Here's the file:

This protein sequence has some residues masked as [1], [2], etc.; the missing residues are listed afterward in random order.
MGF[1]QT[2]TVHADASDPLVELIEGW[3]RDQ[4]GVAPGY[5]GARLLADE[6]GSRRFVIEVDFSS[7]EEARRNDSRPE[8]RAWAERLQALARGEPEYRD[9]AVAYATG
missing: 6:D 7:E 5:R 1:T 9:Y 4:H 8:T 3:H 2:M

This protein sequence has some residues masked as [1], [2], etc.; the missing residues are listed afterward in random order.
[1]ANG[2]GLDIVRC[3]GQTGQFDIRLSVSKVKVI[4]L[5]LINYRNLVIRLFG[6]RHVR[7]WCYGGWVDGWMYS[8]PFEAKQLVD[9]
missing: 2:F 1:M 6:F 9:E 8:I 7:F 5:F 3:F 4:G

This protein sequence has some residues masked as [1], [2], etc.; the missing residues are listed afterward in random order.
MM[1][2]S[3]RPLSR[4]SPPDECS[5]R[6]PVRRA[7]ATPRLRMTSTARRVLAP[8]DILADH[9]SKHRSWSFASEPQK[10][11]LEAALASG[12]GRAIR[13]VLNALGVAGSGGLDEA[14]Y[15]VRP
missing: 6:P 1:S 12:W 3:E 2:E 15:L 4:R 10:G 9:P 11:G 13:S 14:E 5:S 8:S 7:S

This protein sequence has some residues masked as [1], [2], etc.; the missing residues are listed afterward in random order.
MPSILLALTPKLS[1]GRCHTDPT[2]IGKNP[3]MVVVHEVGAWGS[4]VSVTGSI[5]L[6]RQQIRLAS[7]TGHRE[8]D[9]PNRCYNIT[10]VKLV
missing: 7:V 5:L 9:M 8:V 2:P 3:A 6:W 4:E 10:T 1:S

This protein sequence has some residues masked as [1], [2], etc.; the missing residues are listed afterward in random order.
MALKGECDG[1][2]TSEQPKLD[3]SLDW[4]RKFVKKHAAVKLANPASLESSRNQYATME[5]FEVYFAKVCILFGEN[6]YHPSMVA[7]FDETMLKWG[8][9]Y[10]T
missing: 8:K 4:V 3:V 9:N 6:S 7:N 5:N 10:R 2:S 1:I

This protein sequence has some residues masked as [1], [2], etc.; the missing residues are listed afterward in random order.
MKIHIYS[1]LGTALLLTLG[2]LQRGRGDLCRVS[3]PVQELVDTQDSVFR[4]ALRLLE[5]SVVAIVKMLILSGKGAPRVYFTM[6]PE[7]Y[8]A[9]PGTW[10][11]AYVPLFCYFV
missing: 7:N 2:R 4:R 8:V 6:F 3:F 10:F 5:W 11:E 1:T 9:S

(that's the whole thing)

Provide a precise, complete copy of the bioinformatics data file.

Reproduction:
This protein sequence has some residues masked as [1], [2], etc.; the missing residues are listed afterward in random order.
MGF[1]QT[2]TVHADASDPLVELIEGW[3]RDQ[4]GVAPGY[5]GARLLADE[6]GSRRFVIEVDFSS[7]EEARRNDSRPE[8]RAWAERLQALARGEPEYRD[9]AVAYATG
missing: 6:D 7:E 5:R 1:T 9:Y 4:H 8:T 3:H 2:M

This protein sequence has some residues masked as [1], [2], etc.; the missing residues are listed afterward in random order.
[1]ANG[2]GLDIVRC[3]GQTGQFDIRLSVSKVKVI[4]L[5]LINYRNLVIRLFG[6]RHVR[7]WCYGGWVDGWMYS[8]PFEAKQLVD[9]
missing: 2:F 1:M 6:F 9:E 8:I 7:F 5:F 3:F 4:G

This protein sequence has some residues masked as [1], [2], etc.; the missing residues are listed afterward in random order.
MM[1][2]S[3]RPLSR[4]SPPDECS[5]R[6]PVRRA[7]ATPRLRMTSTARRVLAP[8]DILADH[9]SKHRSWSFASEPQK[10][11]LEAALASG[12]GRAIR[13]VLNALGVAGSGGLDEA[14]Y[15]VRP
missing: 6:P 1:S 12:W 3:E 2:E 15:L 4:R 10:G 9:P 11:G 13:S 14:E 5:S 8:S 7:S

This protein sequence has some residues masked as [1], [2], etc.; the missing residues are listed afterward in random order.
MPSILLALTPKLS[1]GRCHTDPT[2]IGKNP[3]MVVVHEVGAWGS[4]VSVTGSI[5]L[6]RQQIRLAS[7]TGHRE[8]D[9]PNRCYNIT[10]VKLV
missing: 7:V 5:L 9:M 8:V 2:P 3:A 6:W 4:E 10:T 1:S

This protein sequence has some residues masked as [1], [2], etc.; the missing residues are listed afterward in random order.
MALKGECDG[1][2]TSEQPKLD[3]SLDW[4]RKFVKKHAAVKLANPASLESSRNQYATME[5]FEVYFAKVCILFGEN[6]YHPSMVA[7]FDETMLKWG[8][9]Y[10]T
missing: 8:K 4:V 3:V 9:N 6:S 7:N 5:N 10:R 2:S 1:I

This protein sequence has some residues masked as [1], [2], etc.; the missing residues are listed afterward in random order.
MKIHIYS[1]LGTALLLTLG[2]LQRGRGDLCRVS[3]PVQELVDTQDSVFR[4]ALRLLE[5]SVVAIVKMLILSGKGAPRVYFTM[6]PE[7]Y[8]A[9]PGTW[10][11]AYVPLFCYFV
missing: 7:N 2:R 4:R 8:V 6:F 3:F 10:F 5:W 11:E 1:T 9:S